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Everybody has pointed out that yes, with good shot placement it works. The problem is that you don't always have good shot placement. Maybe your rest slips as you pull the trigger, or the bull suddenly quarters away. In both of those cases, the 6.5 Creedmoor will be less than ideal. Every time one of these discussions come up, you always hear success stories, but no one ever mentions how they took a marginal shot at a couple hundred yards and found a blood trail, but never recovered the animal. I love my 6.5 Creedmoor for Deer and Antelope, but i'll always take my 300 WSM for elk.
 
Joined
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Everybody has pointed out that yes, with good shot placement it works. The problem is that you don't always have good shot placement. Maybe your rest slips as you pull the trigger, or the bull suddenly quarters away. In both of those cases, the 6.5 Creedmoor will be less than ideal. Every time one of these discussions come up, you always hear success stories, but no one ever mentions how they took a marginal shot at a couple hundred yards and found a blood trail, but never recovered the animal. I love my 6.5 Creedmoor for Deer and Antelope, but i'll always take my 300 WSM for elk.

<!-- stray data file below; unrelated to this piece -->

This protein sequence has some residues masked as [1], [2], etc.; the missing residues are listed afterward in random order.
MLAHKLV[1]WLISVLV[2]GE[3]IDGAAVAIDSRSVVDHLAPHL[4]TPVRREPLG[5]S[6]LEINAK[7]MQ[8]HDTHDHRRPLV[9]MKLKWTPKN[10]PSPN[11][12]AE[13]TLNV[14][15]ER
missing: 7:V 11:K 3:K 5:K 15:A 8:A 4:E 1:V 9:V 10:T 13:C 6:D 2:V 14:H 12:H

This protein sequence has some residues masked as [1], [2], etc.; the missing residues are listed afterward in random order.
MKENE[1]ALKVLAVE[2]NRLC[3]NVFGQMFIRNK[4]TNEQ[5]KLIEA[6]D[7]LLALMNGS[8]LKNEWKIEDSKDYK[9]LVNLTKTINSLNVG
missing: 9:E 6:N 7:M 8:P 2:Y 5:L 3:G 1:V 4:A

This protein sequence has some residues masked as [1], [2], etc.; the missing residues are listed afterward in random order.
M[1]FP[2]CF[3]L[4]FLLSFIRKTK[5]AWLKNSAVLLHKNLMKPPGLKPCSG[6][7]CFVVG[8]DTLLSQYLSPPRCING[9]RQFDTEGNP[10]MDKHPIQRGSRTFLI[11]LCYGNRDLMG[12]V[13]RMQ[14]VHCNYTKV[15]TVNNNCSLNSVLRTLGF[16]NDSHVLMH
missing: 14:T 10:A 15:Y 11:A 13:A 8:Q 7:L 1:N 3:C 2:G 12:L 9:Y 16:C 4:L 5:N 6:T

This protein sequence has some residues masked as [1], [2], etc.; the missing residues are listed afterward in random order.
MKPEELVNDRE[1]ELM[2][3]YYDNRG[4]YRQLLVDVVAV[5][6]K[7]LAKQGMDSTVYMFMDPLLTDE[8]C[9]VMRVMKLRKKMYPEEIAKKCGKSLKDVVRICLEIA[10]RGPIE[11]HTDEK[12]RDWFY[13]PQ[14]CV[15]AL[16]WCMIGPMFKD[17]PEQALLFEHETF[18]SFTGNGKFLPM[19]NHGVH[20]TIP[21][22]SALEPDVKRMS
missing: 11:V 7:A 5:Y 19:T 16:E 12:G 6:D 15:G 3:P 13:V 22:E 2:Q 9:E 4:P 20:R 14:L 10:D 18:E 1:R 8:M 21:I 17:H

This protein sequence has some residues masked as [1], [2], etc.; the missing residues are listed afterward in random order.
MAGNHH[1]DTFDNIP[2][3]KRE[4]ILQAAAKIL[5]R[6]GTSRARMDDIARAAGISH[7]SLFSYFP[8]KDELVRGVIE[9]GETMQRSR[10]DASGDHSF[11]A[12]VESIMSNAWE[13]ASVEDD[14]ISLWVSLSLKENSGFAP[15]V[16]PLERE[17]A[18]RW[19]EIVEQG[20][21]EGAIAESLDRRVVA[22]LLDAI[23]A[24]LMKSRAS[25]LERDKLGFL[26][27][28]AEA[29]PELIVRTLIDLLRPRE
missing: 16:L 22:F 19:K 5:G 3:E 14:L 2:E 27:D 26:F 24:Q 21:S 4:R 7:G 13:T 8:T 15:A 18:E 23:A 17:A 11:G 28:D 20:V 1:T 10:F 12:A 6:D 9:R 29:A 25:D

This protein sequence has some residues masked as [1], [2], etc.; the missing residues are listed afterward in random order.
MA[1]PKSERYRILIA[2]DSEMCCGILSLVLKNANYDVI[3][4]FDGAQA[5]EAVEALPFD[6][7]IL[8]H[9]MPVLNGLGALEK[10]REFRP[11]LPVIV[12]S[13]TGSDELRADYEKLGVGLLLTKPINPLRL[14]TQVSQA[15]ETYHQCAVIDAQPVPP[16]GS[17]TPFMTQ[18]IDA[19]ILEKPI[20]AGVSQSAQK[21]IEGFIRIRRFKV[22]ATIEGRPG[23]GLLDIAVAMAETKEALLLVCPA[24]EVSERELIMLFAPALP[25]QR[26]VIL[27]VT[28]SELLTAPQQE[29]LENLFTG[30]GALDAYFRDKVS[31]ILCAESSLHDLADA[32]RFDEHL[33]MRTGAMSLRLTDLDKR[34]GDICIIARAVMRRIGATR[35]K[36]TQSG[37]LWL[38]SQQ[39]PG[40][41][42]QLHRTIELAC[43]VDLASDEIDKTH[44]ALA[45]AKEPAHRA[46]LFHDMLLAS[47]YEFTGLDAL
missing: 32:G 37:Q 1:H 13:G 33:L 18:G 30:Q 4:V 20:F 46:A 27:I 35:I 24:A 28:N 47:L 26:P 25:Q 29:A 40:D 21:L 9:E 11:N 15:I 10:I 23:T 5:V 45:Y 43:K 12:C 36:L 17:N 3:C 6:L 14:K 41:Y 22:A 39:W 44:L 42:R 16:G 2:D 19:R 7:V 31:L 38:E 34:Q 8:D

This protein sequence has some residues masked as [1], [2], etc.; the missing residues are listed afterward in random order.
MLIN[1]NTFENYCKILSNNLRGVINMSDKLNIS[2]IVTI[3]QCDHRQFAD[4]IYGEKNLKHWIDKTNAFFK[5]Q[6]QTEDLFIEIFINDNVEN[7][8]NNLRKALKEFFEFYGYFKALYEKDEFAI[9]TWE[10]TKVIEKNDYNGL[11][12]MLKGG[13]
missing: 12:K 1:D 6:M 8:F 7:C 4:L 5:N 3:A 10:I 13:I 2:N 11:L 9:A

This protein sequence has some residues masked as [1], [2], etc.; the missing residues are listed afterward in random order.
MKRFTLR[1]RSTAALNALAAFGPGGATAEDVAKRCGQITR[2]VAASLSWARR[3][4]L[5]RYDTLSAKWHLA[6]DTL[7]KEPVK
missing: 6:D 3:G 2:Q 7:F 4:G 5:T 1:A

I fail to see your argument. A crap shot is a crap shot. I fail to see how crippling a critter with a 45/70 is better than crippling it with a 6.5 hipster. Shot placement is the key no matter what you shoot. However, there are the folks that feel that all animals are now bullet proof and nothing short of a 300 win mag will kill it. Because lord knows not a single animal died by the hand of man before the magnum came on the scene.